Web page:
Stay positive.

OK – I had to get my “fluffy” point out of the way. But during this time remember that it isn’t your fault that you found yourself in the position that you’re in. You didn’t know that a virus was going to cripple the global economy and that the government was going to basically halt your (former) employer from conducting its business. Doom and gloom won’t help you get through this time; there is a light somewhere at the end of this tunnel. 

Review formal communications from your employer.

Have a professional (e.g. attorney that knows employment law and knows contracts) review letters that you have received from your employer. Be careful before signing anything! Many times people can be caught off-guard by the job loss and may not be in the right mindset to review and sign documentation. Others feel forced to sign in order to collect any sort of severance pay. Be sure to know what you’re signing and how that will affect you. 

Determine what benefits will need to be replaced.

I’m not talking about your 401(k) here – more on that later. A more urgent need will likely be health insurance. Work with your employer and HR department to determine the timeline of when your current coverage will end and when you will need to determine your coverage going forward. You may be eligible for COBRA. Many people are shocked to find out how expensive health insurance can be through COBRA. In actuality, the overall cost to continue your coverage will likely be about the same. However, you are now responsible for the entire premium payment (vs. your employer. They may have been paying a good portion of said premium). Another option is to shop for a health care plan through  the Marketplace, a product of the Affordable Care Act

File your unemployment claim.

Don’t be scared or ashamed to do this! For most professions, your employer has been paying Unemployment Insurance premiums for times like these. The system isn’t designed to pay you 100% of what you were making when you were employed, but a weekly benefit can help you get through some tough financial times. We are also in unique times as the CARES Act will provide some claimants with an additional $600/week! Note that severance pay, if applicable, will likely impact the amount of unemployment benefits payable to you. Tangentially related to cash flow needs, The CARES Act also enabled the IRS to deploy “Economic Impact Payments”, or more commonly referred to as coronavirus stimulus checks. You may not have to take any action to receive your check, assuming you are eligible and have filed your 2018 or 2019 tax return. This could add up to $2,400 (if married) to your bank account, plus $500 per qualifying child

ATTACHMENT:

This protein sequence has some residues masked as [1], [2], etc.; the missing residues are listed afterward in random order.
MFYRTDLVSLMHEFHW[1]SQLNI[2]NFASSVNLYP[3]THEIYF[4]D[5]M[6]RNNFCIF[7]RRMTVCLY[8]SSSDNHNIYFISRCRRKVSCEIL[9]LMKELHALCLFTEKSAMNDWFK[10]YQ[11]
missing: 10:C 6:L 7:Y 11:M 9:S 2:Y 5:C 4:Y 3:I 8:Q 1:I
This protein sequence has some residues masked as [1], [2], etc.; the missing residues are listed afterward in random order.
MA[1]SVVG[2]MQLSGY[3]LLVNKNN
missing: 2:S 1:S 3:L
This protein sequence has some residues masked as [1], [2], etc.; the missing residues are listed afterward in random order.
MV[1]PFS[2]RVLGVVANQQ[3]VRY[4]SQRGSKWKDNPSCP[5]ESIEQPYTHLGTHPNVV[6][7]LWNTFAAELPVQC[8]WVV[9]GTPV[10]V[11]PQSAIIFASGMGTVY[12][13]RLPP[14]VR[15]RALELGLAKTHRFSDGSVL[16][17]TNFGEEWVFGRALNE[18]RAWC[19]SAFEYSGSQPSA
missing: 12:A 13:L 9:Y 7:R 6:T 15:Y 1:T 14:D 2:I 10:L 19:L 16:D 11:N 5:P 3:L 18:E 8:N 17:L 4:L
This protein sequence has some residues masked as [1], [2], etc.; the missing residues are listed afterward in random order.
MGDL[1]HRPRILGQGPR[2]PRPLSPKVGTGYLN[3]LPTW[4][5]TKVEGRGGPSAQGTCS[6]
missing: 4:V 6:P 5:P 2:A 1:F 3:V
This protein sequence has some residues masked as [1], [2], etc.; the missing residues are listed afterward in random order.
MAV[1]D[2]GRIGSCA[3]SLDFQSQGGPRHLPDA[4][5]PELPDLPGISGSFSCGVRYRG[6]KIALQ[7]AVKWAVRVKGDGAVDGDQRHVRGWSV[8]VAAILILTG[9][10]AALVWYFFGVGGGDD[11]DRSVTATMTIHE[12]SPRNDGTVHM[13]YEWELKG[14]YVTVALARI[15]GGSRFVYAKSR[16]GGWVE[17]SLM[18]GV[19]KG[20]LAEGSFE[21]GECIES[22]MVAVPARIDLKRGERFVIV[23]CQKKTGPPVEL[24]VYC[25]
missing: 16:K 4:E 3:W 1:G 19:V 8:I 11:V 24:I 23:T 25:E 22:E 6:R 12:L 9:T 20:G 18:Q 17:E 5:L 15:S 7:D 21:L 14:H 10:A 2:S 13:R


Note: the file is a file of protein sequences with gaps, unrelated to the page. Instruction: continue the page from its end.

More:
Review your employer-sponsored retirement plan.

You may be lucky enough to return back to your employer after a temporary layoff (typically called a furlough). If that is the case, you will likely start participating in your retirement plan when you return to work. There are others that have been permanently laid off with no prospect of returning to their former employer. Determining your cash flow needs, finding health insurance, and searching for your next career move should come first. But it is important to determine a plan for your old 401(k), 403(b), or pension plan.

Be careful when considering taking advantage of the relaxed retirement plan rules that were implemented as part of the CARES Act. For example, in 2020 there is no early withdrawal penalty for distributions from qualified retirement accounts and the amount that you are able to loan to yourself from your 401(k) has doubled. You may run into unintended consequences if you utilize these approaches. Just because you can do something doesn’t necessarily mean that you should. Layoffs are short-term; making wise decisions about investing for your future will have lasting effects for you and your family. Don’t make any knee-jerk reactions and talk to a professional advisor first.  

I’ll end with a phrase that is becoming all too common at the end of Walkner Condon’s blog posts: This Too Shall Pass. 

Mitch DeWitt

What I Learned About Money From My Parents… And My Kids

What I Learned About Money From My Parents… And My Kids